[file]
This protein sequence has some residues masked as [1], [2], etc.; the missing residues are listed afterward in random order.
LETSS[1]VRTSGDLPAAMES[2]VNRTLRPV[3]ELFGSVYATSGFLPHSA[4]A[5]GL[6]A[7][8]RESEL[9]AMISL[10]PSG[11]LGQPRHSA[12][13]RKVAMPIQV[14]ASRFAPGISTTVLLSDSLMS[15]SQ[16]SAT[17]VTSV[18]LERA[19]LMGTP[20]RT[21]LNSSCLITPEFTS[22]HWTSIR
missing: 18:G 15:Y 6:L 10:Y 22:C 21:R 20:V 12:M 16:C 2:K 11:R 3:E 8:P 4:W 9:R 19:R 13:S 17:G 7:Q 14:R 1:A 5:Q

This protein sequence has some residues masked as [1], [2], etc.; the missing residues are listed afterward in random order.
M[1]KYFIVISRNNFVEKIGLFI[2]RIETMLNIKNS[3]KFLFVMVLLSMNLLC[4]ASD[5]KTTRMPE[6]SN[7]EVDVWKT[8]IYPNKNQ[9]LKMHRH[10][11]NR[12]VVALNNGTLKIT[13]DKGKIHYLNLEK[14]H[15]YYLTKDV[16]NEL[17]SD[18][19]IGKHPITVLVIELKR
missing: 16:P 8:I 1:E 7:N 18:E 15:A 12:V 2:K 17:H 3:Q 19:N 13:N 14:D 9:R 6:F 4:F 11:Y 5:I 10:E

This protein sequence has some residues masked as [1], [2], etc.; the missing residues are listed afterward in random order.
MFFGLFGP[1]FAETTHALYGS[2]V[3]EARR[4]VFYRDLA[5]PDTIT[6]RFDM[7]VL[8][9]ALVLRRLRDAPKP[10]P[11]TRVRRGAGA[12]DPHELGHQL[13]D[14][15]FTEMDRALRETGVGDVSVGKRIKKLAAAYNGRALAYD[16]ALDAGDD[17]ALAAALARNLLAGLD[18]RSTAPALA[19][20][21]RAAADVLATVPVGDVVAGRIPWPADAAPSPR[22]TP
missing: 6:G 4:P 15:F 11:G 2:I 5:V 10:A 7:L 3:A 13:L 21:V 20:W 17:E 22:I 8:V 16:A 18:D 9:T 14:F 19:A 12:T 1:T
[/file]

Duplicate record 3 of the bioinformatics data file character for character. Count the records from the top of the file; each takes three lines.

This protein sequence has some residues masked as [1], [2], etc.; the missing residues are listed afterward in random order.
MFFGLFGP[1]FAETTHALYGS[2]V[3]EARR[4]VFYRDLA[5]PDTIT[6]RFDM[7]VL[8][9]ALVLRRLRDAPKP[10]P[11]TRVRRGAGA[12]DPHELGHQL[13]D[14][15]FTEMDRALRETGVGDVSVGKRIKKLAAAYNGRALAYD[16]ALDAGDD[17]ALAAALARNLLAGLD[18]RSTAPALA[19][20][21]RAAADVLATVPVGDVVAGRIPWPADAAPSPR[22]TP
missing: 6:G 4:P 15:F 11:G 2:I 5:V 10:A 7:L 3:A 13:L 21:V 20:W 17:E 22:I 8:V 16:A 18:D 9:T 14:F 19:A 12:T 1:T